Lingerie brand Bluebella is donating all profits from the sale of their face coverings (£5 per covering) to Chayn, a charity committed to fighting domestic violence. They are machine washable at 60 degrees and feature a double-layered fabric with an antibacterial finish on the inner lining, which they say lasts between 40 and 50 washes. They also include two separate inner filters.
What we thought: Strategist UK’s senior audience manager Rosie Percy said this mask was structured without being too stiff, with a nose wire and adjustable straps for a more personal fit: “This is a huge plus, as I’d struggled with some other masks being too gappy — this was a perfect, really comfortable fit.” Rosie’s only sticking point is the lace design. While it’s there to make the mask look more appealing, she says, “it does look quite like a pair of pants and could lead to some strange looks if it fell out of my pocket on my morning walk.”
This Cotswolds-based silk shop — which makes pillowcases, hair wraps, and eye masks — recently started producing fabric face masks using their leftover silk. A September 2020 study at the University of Cincinnati found that silk’s antibacterial and antiviral properties made it a particularly effective material for a face covering. This Is Silk makes theirs from two layers of silk, and includes both a pocket for inserting an extra layer and three rectangles of cotton for customers to add an extra layer of protection. The masks are sold in packs of two with a variety of shades available.
What we think: Strategist staff writer Chris Mandle was impressed at how soft and comfortable this silk mask was after having spent several months wearing cotton-blend masks. It also features toggle-straps, something he looks out for in a face mask because he finds traditional elastic loop straps painful on his ears. The toggles made adjusting the mask easy and it fits perfectly. “I got a black and a grey mask, and though both have a silk sheen, I prefer the black, which is more discreet,” he says. “Obviously masks are designed to be functional rather than a fashion statement, but this black one looks good with everything in my wardrobe.”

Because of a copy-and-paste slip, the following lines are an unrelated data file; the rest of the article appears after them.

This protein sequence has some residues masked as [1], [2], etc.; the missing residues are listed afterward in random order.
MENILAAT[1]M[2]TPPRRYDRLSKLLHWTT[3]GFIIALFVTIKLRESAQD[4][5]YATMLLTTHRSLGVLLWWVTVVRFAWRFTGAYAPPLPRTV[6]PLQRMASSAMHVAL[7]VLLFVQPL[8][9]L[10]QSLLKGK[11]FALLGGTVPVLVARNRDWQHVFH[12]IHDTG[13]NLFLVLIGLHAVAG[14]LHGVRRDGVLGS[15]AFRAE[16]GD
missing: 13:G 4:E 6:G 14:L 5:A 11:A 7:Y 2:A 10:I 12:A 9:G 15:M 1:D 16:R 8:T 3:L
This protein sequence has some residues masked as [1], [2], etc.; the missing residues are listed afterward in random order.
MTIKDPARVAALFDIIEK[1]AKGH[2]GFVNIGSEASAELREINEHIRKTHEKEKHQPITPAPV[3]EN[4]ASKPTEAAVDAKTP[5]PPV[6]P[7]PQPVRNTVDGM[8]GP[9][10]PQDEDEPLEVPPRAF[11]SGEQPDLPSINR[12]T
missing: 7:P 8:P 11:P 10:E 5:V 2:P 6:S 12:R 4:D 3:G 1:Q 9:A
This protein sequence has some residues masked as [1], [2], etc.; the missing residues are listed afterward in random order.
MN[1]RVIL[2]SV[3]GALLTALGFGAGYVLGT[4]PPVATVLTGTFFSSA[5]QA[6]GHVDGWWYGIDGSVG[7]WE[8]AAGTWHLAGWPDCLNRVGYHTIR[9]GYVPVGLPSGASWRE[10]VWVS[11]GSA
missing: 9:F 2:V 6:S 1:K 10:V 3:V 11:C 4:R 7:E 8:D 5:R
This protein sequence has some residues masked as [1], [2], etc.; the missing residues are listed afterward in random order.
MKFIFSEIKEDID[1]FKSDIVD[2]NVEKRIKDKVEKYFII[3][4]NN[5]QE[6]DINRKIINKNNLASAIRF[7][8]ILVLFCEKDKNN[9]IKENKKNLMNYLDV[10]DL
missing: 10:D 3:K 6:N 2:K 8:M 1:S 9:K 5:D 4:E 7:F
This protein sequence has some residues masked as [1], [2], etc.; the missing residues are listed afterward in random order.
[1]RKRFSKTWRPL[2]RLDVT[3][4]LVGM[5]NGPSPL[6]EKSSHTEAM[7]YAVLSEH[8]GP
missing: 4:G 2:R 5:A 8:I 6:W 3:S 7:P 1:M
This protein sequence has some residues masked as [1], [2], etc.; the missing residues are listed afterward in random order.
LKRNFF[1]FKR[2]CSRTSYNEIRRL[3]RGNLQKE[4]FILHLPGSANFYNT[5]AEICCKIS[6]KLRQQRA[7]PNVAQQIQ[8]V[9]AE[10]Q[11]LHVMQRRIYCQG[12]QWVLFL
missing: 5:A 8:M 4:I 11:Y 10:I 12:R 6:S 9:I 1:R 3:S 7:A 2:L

Strategist UK’s senior audience development manager Rosie Percy found these masks via Nikki Williams, who made the original Tunnocks biscuit cushions – these are made by her mum. Each pleated mask is made from 100 percent cotton, and should be washed at 60 degrees.
What we think: These are really comfortable and offer minimal friction, and the elastic doesn’t dig in as much as they do on other masks we tried (this might be because it’s slightly thicker). Percy, who owns three of these, noticed that the elastic length actually varies from mask to mask, but said this was easy to fix by twisting them or fixing them with a safety pin. They’re easy to wash, too.
Light test: Thanks to its double layer, very little light comes through these masks even when stretched out.
Strategist UK contributor Hannah Holway found these colourful masks on Etsy a couple of weeks into lockdown. They’re made by I Was A…, a “slow-fashion” eco-conscious brand based in West Sussex. The mask is made from triple-layered cotton.
What we think: Holway says this is a comfortable mask, and it’s thin enough to not completely muffle her words when she’s talking. “I can have a phone call while wearing it, which seems impossible with some masks,” she says. The fabric isn’t particularly soft, but it’s very breathable and hasn’t caused any discomfort. The pleats make it fit snugly, too.
Light test: If you open up the pleats, you can see a little light through the material.
Manchester-based Wawwa make its masks to order — so if the stock is sold out, it’s likely to become available soon. The company makes its masks with ripstop cotton, which is woven with a crosshatch pattern to reinforce the fabric and make it more durable.
What we think: Chris says the big selling point was the horizontal straps. “They keep the mask on without feeling too tight on my face,” he says. “They also keep my glasses on securely; I’ve tried ear-loop masks and, bar one, haven’t got on well with them, as they push my glasses off my face.” The cotton is thick, but this means it takes a little longer to dry after being handwashed, too.
British fashion brand Plümo has started producing its own face masks. They are made from organic linen and feature four layers of fabric. Plümo advises washing them at 90 degrees after each use, and for every mask purchased, the brand will donate to the Masks 4 NHS Heroes initiative.
What we think: According to Ailbhe, these masks, which she has four of, are the comfiest she owns. She liked the fact the ear ties are easy to adjust, as well as the small red stitch which indicates which way up the mask is. “I’m also in love with the colour range (I own masks in Finnish Blue and Forest Green), and I like that Plümo donates to an NHS charity for every mask sold,” she says. “I don’t wear glasses, but my husband does – and of all the masks we own, these are his preferred, as the thin loops don’t disrupt the arms of his glasses.” It only lets a bit of light in if you stretch it, otherwise none.